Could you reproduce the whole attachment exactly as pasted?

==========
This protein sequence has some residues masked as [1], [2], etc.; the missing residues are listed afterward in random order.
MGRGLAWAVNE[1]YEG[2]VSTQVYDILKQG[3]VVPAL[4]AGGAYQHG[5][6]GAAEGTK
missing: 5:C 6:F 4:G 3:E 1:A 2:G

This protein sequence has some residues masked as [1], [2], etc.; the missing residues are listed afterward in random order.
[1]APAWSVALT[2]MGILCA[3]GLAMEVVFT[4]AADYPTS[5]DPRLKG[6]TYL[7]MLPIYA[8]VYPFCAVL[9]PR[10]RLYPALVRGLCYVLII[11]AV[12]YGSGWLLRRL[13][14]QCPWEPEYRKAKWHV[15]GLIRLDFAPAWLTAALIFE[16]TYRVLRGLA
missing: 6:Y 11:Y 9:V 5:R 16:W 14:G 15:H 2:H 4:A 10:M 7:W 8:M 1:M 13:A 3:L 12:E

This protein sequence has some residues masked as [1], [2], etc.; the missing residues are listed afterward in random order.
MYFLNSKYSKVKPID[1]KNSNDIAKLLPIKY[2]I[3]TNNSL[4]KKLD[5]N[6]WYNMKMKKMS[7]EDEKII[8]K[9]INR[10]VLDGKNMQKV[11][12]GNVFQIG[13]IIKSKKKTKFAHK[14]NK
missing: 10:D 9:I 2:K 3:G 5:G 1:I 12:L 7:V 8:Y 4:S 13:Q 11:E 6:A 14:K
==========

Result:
This protein sequence has some residues masked as [1], [2], etc.; the missing residues are listed afterward in random order.
MGRGLAWAVNE[1]YEG[2]VSTQVYDILKQG[3]VVPAL[4]AGGAYQHG[5][6]GAAEGTK
missing: 5:C 6:F 4:G 3:E 1:A 2:G

This protein sequence has some residues masked as [1], [2], etc.; the missing residues are listed afterward in random order.
[1]APAWSVALT[2]MGILCA[3]GLAMEVVFT[4]AADYPTS[5]DPRLKG[6]TYL[7]MLPIYA[8]VYPFCAVL[9]PR[10]RLYPALVRGLCYVLII[11]AV[12]YGSGWLLRRL[13][14]QCPWEPEYRKAKWHV[15]GLIRLDFAPAWLTAALIFE[16]TYRVLRGLA
missing: 6:Y 11:Y 9:V 5:R 16:W 14:G 15:H 2:H 4:A 10:M 7:W 8:M 1:M 13:A 3:L 12:E

This protein sequence has some residues masked as [1], [2], etc.; the missing residues are listed afterward in random order.
MYFLNSKYSKVKPID[1]KNSNDIAKLLPIKY[2]I[3]TNNSL[4]KKLD[5]N[6]WYNMKMKKMS[7]EDEKII[8]K[9]INR[10]VLDGKNMQKV[11][12]GNVFQIG[13]IIKSKKKTKFAHK[14]NK
missing: 10:D 9:I 2:K 3:G 5:G 1:I 12:L 7:V 8:Y 4:S 13:Q 11:E 6:A 14:K